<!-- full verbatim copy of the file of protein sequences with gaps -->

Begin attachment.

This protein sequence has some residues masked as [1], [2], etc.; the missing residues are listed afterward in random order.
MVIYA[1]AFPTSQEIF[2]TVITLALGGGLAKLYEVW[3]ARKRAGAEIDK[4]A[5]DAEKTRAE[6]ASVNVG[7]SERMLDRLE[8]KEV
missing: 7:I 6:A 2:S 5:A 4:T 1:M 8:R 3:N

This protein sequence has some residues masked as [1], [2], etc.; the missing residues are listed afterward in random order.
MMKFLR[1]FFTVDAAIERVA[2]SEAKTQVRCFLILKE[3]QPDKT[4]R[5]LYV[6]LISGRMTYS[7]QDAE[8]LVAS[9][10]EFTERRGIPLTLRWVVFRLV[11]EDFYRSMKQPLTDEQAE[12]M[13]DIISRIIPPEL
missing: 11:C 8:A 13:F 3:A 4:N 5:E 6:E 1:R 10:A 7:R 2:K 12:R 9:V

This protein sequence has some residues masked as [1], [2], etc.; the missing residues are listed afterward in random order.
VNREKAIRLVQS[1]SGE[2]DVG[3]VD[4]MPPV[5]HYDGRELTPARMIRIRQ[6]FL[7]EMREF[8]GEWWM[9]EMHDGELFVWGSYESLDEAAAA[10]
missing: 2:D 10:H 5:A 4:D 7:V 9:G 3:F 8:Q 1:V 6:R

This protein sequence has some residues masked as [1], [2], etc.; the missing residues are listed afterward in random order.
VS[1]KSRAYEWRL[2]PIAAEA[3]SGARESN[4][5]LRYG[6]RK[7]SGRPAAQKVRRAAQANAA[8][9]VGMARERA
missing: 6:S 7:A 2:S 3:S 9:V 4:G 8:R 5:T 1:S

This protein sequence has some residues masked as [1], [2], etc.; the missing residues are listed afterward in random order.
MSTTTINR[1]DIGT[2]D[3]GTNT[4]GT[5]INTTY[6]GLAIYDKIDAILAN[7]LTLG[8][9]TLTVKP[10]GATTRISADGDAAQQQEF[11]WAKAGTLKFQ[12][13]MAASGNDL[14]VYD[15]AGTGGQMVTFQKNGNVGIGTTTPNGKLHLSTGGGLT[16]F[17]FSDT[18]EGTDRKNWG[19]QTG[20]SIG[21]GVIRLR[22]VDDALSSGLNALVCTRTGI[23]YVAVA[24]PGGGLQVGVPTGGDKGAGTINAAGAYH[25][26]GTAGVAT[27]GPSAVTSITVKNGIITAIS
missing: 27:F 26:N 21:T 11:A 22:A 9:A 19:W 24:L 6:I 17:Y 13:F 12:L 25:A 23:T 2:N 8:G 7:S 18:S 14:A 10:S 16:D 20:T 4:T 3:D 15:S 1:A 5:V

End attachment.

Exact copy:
This protein sequence has some residues masked as [1], [2], etc.; the missing residues are listed afterward in random order.
MVIYA[1]AFPTSQEIF[2]TVITLALGGGLAKLYEVW[3]ARKRAGAEIDK[4]A[5]DAEKTRAE[6]ASVNVG[7]SERMLDRLE[8]KEV
missing: 7:I 6:A 2:S 5:A 4:T 1:M 8:R 3:N

This protein sequence has some residues masked as [1], [2], etc.; the missing residues are listed afterward in random order.
MMKFLR[1]FFTVDAAIERVA[2]SEAKTQVRCFLILKE[3]QPDKT[4]R[5]LYV[6]LISGRMTYS[7]QDAE[8]LVAS[9][10]EFTERRGIPLTLRWVVFRLV[11]EDFYRSMKQPLTDEQAE[12]M[13]DIISRIIPPEL
missing: 11:C 8:A 13:F 3:A 4:N 5:E 6:E 1:R 10:A 7:R 2:K 12:R 9:V

This protein sequence has some residues masked as [1], [2], etc.; the missing residues are listed afterward in random order.
VNREKAIRLVQS[1]SGE[2]DVG[3]VD[4]MPPV[5]HYDGRELTPARMIRIRQ[6]FL[7]EMREF[8]GEWWM[9]EMHDGELFVWGSYESLDEAAAA[10]
missing: 2:D 10:H 5:A 4:D 7:V 9:G 3:F 8:Q 1:V 6:R

This protein sequence has some residues masked as [1], [2], etc.; the missing residues are listed afterward in random order.
VS[1]KSRAYEWRL[2]PIAAEA[3]SGARESN[4][5]LRYG[6]RK[7]SGRPAAQKVRRAAQANAA[8][9]VGMARERA
missing: 6:S 7:A 2:S 3:S 9:V 4:G 8:R 5:T 1:S

This protein sequence has some residues masked as [1], [2], etc.; the missing residues are listed afterward in random order.
MSTTTINR[1]DIGT[2]D[3]GTNT[4]GT[5]INTTY[6]GLAIYDKIDAILAN[7]LTLG[8][9]TLTVKP[10]GATTRISADGDAAQQQEF[11]WAKAGTLKFQ[12][13]MAASGNDL[14]VYD[15]AGTGGQMVTFQKNGNVGIGTTTPNGKLHLSTGGGLT[16]F[17]FSDT[18]EGTDRKNWG[19]QTG[20]SIG[21]GVIRLR[22]VDDALSSGLNALVCTRTGI[23]YVAVA[24]PGGGLQVGVPTGGDKGAGTINAAGAYH[25][26]GTAGVAT[27]GPSAVTSITVKNGIITAIS
missing: 27:F 26:N 21:T 11:A 22:A 9:A 19:W 24:L 6:I 17:Y 13:F 12:L 25:A 23:T 2:N 8:G 7:S 18:S 14:A 10:S 16:D 20:T 4:T 3:D 15:S 1:A 5:V